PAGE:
Physical therapy and strengthening are essential components of the non-operative management.

One researcher, Crossley performed a randomized trial evaluating physical therapy for the treatment of patellofemoral pain and noted that a short course of physical therapy was “an effective treatment for patellofemoral pain”.

Specific exercises aimed at the knee such as quadriceps strengthening, quadriceps, and hamstring flexibility, manual stretching in the case of patellar tilt, or tight tissues around the patella are all appropriate.

Hip stability and hip strengthening are important parts of the physical therapy program. The hip extensors contribute 25 % of energy absorption during landing and if the hip musculature is not strong enough to absorb the appropriate load, that load is transmitted to other joints of the lower extremity, particularly the knee.


Fukuda evaluated patients with patellofemoral pain who underwent a rehabilitation program focusing on knee strengthening exercises with or without hip strengthening exercises and noted that both groups had improvements in pain and function but those that received hip strengthening had significantly improved outcomes for pain relief while descending stairs.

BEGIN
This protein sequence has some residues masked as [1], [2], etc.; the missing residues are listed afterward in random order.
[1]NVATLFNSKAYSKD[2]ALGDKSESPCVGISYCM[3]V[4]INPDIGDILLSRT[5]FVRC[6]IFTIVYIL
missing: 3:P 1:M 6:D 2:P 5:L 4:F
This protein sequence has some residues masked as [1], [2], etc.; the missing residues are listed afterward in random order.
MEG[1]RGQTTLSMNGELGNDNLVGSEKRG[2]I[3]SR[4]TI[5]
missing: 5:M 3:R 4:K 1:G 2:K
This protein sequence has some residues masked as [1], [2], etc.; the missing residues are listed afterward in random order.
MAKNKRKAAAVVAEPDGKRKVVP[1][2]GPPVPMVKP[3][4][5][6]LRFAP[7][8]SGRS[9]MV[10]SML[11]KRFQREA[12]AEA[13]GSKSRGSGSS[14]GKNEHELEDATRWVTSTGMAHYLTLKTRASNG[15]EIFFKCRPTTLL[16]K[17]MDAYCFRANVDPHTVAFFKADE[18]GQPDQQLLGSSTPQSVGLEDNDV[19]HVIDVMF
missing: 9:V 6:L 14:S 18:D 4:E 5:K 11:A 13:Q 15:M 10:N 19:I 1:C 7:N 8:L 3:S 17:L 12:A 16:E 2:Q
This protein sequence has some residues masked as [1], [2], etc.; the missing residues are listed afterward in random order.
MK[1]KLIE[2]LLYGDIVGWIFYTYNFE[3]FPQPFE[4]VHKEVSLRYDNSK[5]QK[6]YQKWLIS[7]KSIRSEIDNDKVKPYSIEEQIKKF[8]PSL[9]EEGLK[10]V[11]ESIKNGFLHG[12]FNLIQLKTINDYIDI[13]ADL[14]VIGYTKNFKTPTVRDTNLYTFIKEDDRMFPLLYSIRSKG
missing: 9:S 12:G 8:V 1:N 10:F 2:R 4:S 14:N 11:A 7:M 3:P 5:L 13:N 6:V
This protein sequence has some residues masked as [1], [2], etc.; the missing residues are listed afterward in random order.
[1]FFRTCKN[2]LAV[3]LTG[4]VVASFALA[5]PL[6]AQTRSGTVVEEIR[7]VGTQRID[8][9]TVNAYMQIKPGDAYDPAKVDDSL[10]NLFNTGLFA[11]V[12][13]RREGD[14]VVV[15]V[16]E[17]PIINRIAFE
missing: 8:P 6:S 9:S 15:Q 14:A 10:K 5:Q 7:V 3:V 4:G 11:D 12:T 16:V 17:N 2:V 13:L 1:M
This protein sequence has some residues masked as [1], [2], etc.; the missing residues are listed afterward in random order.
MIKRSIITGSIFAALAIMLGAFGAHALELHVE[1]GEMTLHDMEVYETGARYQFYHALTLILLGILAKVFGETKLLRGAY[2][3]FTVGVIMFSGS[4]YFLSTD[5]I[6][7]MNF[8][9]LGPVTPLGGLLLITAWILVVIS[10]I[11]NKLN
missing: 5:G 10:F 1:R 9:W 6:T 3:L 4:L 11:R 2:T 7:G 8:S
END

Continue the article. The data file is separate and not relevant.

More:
Earl found that an 8-week rehabilitation program with emphasis on strengthening and neuromuscular control of the hip and core musculature reduces the knee abduction moment, improves core and hip strength, and results in improvements in pain and functional ability.

Localized medication therapy to the knee is also an option. Corticosteroid injections are reserved for patients who have significant inflammation that has not responded well to oral anti-inflammatories, ice, and rest.

Their advice is that nonoperative management should be pursued for at least 3 months until both clinician and patient feel that pain and function have reached a plateau. Although surgery is rarely utilized for treatment of patellofemoral pain, it should be considered in a compliant patient who has not responded well to rehabilitation.

When conservative management fails, surgical treatment in the form of  realignment of the lower end of the patella femoral tendon and unloading procedures are effective but like all surgery, this should be a ‘last resort’ and the best thing you could do is to work hard with us to try to rectify the problem!